A Japanese probe took a second shot at entering the orbit of Venus on Monday, five years after it missed on the first attempt due to an engine failure.
“It is very much expected to enter the planned orbit” this time, Masato Nakamura, in charge of the programme at Japan Aerospace Exploration Agency JAXA, was quoted as saying by Kyodo News Agency.
The Akatsuki, or Daybreak, fired its four booster rockets for about 20 minutes from 8:51 am (0151 GMT) to knock it into the right flight path, the report said.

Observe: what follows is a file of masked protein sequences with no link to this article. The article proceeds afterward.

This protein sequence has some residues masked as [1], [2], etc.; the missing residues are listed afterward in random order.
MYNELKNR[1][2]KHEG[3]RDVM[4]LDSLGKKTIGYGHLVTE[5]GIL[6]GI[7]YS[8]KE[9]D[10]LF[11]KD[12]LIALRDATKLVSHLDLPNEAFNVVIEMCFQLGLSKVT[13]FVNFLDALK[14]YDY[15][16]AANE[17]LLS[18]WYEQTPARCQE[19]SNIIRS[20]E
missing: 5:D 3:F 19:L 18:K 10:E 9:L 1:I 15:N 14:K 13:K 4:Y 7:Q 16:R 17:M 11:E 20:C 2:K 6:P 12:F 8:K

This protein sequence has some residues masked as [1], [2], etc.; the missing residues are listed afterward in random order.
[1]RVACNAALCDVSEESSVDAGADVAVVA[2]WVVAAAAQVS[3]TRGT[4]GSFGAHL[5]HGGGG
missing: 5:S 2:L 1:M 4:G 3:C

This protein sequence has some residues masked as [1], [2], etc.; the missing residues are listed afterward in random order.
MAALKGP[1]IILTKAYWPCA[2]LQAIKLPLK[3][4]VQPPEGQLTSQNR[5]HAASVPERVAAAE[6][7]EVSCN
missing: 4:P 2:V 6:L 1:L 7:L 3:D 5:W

Communications were normal after the firing, but data would not tell until Wednesday whether the spacecraft has successfully entered the planned 300,000-kilometre elliptical path around the second planet from the sun, the report said.
Orbiting the planet once every eight to nine days, the Akatsuki is planned to spend the next two years observing the thick clouds and strong winds of its atmosphere.
A first attempt to lock into the orbit Venus shortly after its launch in 2010 failed due to a malfunction of its main engine.